Below we would like to highlight some of our new introductions for the coming season and other plants that we have always being growing but never really gave them the prominence they deserve.
Lythrum Pink Tails
Clematis viticella Alba Luxurians
Lythrum ‘Pink Tails’ is a charming selection of loosestrife with soft pink flowers. Lythrum flower for many weeks and are wonderful in a wild garden setting where they are very happy near water in sun and part-shade.
Clematis viticella ‘Alba Luxurians’. This is a fine late-flowering Clematis with large white flowers sometimes with hints of lilac and often with very distinctive green tips. We have this growing through our apple trees and it is always an attention grabber in summer. We don’t often have it for sale.
Panicum North Wind
Agapanthus ‘Twister’. Stalwarts of the summer garden, Agapanthus thrive in virtually any good sunny spot. They are especially good in coastal gardens and on slopes where their fleshy roots can cope with some drought, or in containers. There are many varieties, and Agapanthus ‘Twister’ is a fine compact specimen growing to around 60cm tall with bi-colour blue and white trumpet flowers which give mass plantings extra depth. Very effective edging driveways or paths.
Switch grasses are classic late-flowering grasses, doing very little until the heat of summer wakes them up in late June or July. However, they are always worth the wait, as the get better and better as the year goes on and last deep into winter. Panicum ‘North Wind’ is a particularly arresting variety. A strong upright habit, silver green foliage which turns wonderful bronzy autumn tones and glorious frothy pink flowers. This is a fantastic grass mass planted in a border or in a procession along a hot sunny wall. A good informal screen around a patio for summer barbecues.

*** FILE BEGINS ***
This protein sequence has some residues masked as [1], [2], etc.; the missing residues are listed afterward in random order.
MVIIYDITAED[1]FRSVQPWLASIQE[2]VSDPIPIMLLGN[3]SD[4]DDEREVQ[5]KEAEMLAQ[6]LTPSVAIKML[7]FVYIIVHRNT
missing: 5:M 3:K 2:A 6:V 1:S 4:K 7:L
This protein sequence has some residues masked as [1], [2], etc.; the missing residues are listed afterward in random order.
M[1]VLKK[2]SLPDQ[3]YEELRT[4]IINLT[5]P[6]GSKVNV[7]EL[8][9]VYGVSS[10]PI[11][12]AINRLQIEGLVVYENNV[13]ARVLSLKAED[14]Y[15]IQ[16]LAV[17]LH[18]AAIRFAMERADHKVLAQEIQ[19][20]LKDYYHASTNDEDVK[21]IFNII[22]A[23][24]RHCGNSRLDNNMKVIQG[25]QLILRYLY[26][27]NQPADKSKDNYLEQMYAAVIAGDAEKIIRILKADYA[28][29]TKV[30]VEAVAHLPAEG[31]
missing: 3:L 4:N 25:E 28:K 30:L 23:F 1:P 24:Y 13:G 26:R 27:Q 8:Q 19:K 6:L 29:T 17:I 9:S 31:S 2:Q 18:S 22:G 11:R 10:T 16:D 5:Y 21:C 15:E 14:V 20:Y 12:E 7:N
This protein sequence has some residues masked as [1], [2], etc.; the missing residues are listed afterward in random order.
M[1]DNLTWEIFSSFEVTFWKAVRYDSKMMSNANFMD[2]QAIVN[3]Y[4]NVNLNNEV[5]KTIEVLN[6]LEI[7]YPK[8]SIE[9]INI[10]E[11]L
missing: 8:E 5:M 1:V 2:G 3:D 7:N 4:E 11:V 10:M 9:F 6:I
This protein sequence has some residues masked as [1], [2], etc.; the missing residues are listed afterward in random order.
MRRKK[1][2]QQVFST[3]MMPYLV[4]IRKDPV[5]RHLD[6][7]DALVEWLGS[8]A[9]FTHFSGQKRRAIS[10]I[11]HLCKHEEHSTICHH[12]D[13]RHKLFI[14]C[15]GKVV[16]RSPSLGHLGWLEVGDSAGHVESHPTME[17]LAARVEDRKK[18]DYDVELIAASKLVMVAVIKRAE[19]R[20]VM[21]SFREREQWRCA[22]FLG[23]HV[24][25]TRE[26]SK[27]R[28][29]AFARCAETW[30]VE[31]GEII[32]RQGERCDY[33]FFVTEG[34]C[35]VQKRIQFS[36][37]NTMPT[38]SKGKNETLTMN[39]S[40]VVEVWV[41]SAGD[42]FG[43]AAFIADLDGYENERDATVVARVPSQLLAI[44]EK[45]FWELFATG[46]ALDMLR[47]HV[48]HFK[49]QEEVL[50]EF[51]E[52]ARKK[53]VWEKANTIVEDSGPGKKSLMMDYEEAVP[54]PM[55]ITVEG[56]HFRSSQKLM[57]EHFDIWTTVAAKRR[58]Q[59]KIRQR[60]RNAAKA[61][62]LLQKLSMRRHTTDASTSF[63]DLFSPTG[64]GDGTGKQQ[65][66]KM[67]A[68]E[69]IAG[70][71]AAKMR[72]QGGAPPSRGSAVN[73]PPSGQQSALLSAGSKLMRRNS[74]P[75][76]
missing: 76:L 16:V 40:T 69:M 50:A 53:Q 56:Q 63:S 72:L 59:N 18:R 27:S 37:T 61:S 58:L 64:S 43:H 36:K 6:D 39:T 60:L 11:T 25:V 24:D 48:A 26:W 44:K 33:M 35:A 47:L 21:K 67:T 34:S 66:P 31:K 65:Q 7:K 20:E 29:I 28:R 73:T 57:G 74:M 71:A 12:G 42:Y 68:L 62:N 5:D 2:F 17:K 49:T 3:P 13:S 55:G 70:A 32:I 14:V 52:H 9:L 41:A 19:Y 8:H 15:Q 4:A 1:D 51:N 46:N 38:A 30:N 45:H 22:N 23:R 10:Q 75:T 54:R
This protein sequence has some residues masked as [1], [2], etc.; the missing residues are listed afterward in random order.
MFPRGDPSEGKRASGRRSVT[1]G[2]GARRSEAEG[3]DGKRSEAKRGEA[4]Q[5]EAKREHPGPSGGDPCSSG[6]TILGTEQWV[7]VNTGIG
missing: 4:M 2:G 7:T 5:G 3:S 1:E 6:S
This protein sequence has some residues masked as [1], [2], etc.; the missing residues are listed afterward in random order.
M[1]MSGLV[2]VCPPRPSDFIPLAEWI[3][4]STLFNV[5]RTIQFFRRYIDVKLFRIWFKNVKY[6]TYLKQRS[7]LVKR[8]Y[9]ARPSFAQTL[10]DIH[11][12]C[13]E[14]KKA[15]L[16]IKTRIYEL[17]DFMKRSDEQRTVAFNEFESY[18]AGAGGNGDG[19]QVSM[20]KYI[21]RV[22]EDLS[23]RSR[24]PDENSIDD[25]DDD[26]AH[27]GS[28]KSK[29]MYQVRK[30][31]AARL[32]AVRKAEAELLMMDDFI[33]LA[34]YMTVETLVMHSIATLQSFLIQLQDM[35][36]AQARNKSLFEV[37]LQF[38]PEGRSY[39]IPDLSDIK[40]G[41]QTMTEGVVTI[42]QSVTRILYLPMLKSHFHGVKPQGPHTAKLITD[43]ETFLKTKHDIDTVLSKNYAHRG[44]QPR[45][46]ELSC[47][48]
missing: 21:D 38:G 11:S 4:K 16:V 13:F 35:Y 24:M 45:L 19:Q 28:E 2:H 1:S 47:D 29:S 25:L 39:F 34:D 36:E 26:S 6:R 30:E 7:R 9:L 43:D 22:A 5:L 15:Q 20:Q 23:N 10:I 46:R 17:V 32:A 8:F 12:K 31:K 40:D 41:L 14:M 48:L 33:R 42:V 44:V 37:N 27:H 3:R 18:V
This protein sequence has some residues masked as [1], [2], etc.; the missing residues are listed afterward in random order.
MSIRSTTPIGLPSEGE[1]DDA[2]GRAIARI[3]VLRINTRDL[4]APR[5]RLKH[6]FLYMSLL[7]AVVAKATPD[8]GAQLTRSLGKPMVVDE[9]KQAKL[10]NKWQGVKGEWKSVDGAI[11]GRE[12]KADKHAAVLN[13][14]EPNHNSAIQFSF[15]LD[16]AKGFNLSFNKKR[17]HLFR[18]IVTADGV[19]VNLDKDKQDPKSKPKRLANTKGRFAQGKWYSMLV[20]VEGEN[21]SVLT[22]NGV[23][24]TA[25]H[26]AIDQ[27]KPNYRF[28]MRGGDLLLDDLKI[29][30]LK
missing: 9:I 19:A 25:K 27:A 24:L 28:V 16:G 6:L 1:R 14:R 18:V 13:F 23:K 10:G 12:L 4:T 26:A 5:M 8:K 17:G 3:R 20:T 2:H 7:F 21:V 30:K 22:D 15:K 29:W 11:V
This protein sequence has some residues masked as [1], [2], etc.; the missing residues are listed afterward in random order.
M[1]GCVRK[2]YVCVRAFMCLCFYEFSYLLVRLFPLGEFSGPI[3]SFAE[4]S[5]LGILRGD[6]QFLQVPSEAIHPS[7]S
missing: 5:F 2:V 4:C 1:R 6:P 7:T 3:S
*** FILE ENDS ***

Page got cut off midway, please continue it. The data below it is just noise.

Echinacea Orange Passion
Phlox Rosa Pastell
Echinacea are staples of US prairie-style borders where their large purple flowers and lasting seedheads mix beautifully with late season grasses in open sunny expanses. Over the years many hybrids have been cultivated offering all sorts of colour deviations. Echinacea ‘Orange Passion’, as the name suggests offers strong orange colouration with less pink than varieties like E. ‘Sundown’. Echinacea ‘Green Twister’ is a particularly unusual form with spoon-shaped recurved petals which are pink at the centre but green at the tips.
Phlox are ever-popular for their large panicles of often fragrant summer flowers. They come in a wide array of colours and are indispensable for any self-respecting cottage garden. We’re always trying out new introductions and this year will have Phlox ‘Rosa Pastell’, and lovely pale pink variety, and P. ‘Sweet Summer Wine’ which is a rich violet-red. However, if you’re not a cottage aficionado, and just can’t get into Phloxes, how about something very different? Phlox ‘Blind Lion’ is fragrant and floriferous, but a world away from soft pastels, with its bristley-looking purple black flowers and purple-tinted leaves. Popular with flower arrangers.
Phlox Sweet Summer Wine
Phlox Blind Lion
Rodgersia Crug Cardinal
Rodgersia Crug Cardinal. Large green palmate foliage with sprays of pink flowers in spring, lasting well. This is an ideal plant for the edge of a pond or damp border or to add exotic foliage effect to a partly shaded area.
Disporum aren’t often on the list of spring performers, but they’re a real “what is that?!” plant for woodland shade. Disporum megalanthum is a very nice one we haven’t offered recently with dramatic deep purple stems and glossy green foliage. Clusters of nodding green-white flowers contrast beautifully. They form a very luxurious clump in time, potentially up to a metre in height, and are evergreen in milder winters and sheltered locations.